All of these are full of the sentiments that we have been considering.
Hamor says, "What is more excellent, more precious, more glorious, than to convert a heathen nation, from worshiping the Devil to the saving knowledge and true worship of God in Christ Jesus? What more praiseworthy, and charitable, than to bring a savage people, from barbarity, into civility? What more honorable, unto our country, than to reduce a far, disjointed, foreign, nation under the due obedience of our dread sovereign, the King's Majesty? What more convenient, than to have good seats abroad, for our over-flowing multitudes of people at home? What more profitable, than to purchase great wealth, which most, nowadays gape after over greadily? All which benefits are to be had, and obtained, by well and plentifully upholding of the plantation in Virginia."
Sir Thomas Dale, in his letter of the 18" of June, 1614, from Henrico, to his minister friend in London, says, "I have undertaken, and have as faithfully, and with all my might, endeavored the prosecution (of the work in Virginia) with all alacrity as God that knoweth the heart can bear me record. [27/28] What recompense, or what reward, by whom, or where I know not where to expect, but from him in whose vinyard I labor, whose church, with greedy appetite, I desire to erect.--
"Powhatan's daughter I caused to be carefully instructed in the Christian religion; who, after she had made some good progress therein, renounced publicly her country's idolatry; openly confessed her Christian faith; was, as she desired, baptised, and is, since married, to an English gentleman of good understanding (as by his letter unto me containing the reasons for his marriage of her you may perceive), another knot to bind the peace the stronger. Her father and friends gave approbation to it; and her uncle gave her to him in the church: she lives civilly, and loving, with him, and I trust will increase in goodness, as the knowledge of God increases in her. She will go to England with me, and were it but the gaining of this one soul, I will think my time, and toil, and present stay, well spent."
Alexander Whitaker, in his letter of June 18," 1614, "to his very dear and loving cousin M. G. minister of the B. F. in London" says, "Sir, the Colony here is much better. Sir Thomas Dale, our religious and valient Governor, hath now brought that to pass, which could never before be effected. For by war upon our enemies, and kind usage of our friends, he hath brought them to seek for peace of us, which is made, and they dare not to break. But that which is best, one Pocahontas, or, Matoa, the daughter of Powhatan, is married to an honest, and discreet English gentleman, Mr. Rolfe; and that, after she had openly renounce her country's idolatry, confessed the faith of Jesus Christ, and was baptised, which thing, Sir Thomas Dale had labored a long time to ground her in."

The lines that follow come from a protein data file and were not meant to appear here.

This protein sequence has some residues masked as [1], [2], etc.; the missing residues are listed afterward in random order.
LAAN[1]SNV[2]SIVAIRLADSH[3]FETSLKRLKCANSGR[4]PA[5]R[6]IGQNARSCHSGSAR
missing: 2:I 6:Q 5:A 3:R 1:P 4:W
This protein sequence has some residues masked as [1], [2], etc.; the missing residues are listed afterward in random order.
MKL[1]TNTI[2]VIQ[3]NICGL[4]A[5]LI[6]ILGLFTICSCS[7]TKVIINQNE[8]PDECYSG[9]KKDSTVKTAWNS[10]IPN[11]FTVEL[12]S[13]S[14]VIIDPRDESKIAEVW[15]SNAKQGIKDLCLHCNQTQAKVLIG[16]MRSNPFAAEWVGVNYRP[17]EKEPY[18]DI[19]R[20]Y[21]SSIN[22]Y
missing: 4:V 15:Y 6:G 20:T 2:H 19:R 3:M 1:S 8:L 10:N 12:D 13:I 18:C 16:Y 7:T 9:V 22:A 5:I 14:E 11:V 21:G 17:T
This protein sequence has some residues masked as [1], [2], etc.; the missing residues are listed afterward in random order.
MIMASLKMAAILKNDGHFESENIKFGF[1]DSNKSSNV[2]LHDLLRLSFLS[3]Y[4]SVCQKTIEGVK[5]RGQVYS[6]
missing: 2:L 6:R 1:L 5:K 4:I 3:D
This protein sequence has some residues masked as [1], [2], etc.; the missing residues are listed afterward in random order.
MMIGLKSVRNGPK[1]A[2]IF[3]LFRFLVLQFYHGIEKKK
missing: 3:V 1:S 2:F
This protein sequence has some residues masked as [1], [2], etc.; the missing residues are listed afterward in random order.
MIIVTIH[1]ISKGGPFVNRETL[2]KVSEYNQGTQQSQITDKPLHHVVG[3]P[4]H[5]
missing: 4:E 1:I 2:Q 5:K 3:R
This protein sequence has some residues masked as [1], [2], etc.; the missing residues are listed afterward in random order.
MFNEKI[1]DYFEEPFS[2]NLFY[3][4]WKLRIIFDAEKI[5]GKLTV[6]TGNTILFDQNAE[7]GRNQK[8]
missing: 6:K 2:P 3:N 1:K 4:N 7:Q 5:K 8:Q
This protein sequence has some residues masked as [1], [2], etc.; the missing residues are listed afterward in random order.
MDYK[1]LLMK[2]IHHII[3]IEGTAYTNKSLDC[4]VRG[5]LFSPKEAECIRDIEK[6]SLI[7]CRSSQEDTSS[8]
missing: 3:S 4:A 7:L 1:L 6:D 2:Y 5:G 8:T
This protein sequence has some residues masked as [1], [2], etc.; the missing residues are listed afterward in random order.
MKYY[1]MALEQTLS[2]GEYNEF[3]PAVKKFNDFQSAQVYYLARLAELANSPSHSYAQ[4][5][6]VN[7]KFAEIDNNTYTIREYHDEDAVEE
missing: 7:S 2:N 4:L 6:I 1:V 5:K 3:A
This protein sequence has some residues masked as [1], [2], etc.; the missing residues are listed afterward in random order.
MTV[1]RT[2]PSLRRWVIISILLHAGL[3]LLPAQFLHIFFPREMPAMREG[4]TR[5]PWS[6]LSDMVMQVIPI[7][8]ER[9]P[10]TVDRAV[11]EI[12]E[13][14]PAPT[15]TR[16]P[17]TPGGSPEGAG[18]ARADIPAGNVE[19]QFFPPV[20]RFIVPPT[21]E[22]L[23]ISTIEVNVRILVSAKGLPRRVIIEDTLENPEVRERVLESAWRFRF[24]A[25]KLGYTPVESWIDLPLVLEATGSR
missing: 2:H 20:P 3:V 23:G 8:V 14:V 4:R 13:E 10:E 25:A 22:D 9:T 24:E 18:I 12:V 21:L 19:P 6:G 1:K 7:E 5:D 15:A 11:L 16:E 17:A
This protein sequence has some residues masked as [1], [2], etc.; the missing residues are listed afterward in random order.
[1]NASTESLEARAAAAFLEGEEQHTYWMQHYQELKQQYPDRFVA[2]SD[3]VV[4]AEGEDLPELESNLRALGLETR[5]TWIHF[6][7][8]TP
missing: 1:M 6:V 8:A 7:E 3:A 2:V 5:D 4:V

Sir Thomas Dale, (with whom I am) is a man of great knowledge in Divinity, and of a good conscience in all his doings: both which be rare in a martial man. Every Sabbath day we preach in the forenoon, and catechise in the afternoon. Every Saturday, at night, I exercise in Sir Thomas Dale's house. Our church affairs be consulted on by the minister, and four of the most religious men. Once, every month, we have a communion; and once a year, a solemn Fast. For me, (though my promise of three years' service to my country be [28/29] expired,) yet I will abide in my vocation here, until I be, lawfully, called from hence. And so betaking us all unto the mercies of God in Christ Jesus, I rest forever."
Pocahontas was captured by Argall in April 1613. An instant demand was made upon Powhatan, to ransom her, with the surrender of the eight Englishmen he held in captivity; and the delivery of the "swords, guns, and tools treacherously taken." She was not ransomed, and in March 1614, Dale, with one hundred and fifty men, in "Argall's ship, and other vessels," sailed up the York to enforce compliance with previous demands. Rolfe and Pochahontas accompanied him on the expedition. At Matchcot--the White House now--Rolfe and Sparks were dispatched to Powhatan to deliver the ultimatum of Dale, whilst two of Powhatan's sons were held as hostages for Rolfe and Sparks. At that moment, Hamor put Rolfe's letter in the hands of Sir Thomas Dale, who in consequence of it, granted an armistice till the Fall. Before the Fall came, Rolfe and Pochahontas were married, the grim and savage monarch of the forests was mollified, and peace was proclaimed throughout the dominion of Powhatan. Rolfe's letter to the Governor, is an elaborate presentation of his reasons for desiring to marry Pochahontas, showing that it "was for the good of the plantation, for the honor of our country, for the glory of God, for my own salvation, and for the converting to the knowledge of God, and Jesus Christ, an unbelieving creature, namely Pochahontas, to whom my hearty and best thoughts are, and have a long time been so entangled, and enthralled in so intricate a labarinth, that I was even wearied to unwind myself thereout.--I never failed to offer my daily, and faithful, prayers to God for his sacred and holy assistance." He was moved "by her appearance of love to me, her desire to be taught and instructed in the knowledge of God; her capableness of understanding, her aptness and willingness to receive any good impression, also the spiritual."--And in conclusion he says, "I humbly submit myself for the glory of God, your honour, our country's good, and the benefit of the plantation, and for the converting of one unregenerate to regeneration, which I beseech God to grant for his dear son Christ Jesus' sake." [29/30] (Hamor's Book. Arber's Smith, p. 512, and Brown's Genesis, p. 640, et. seq.)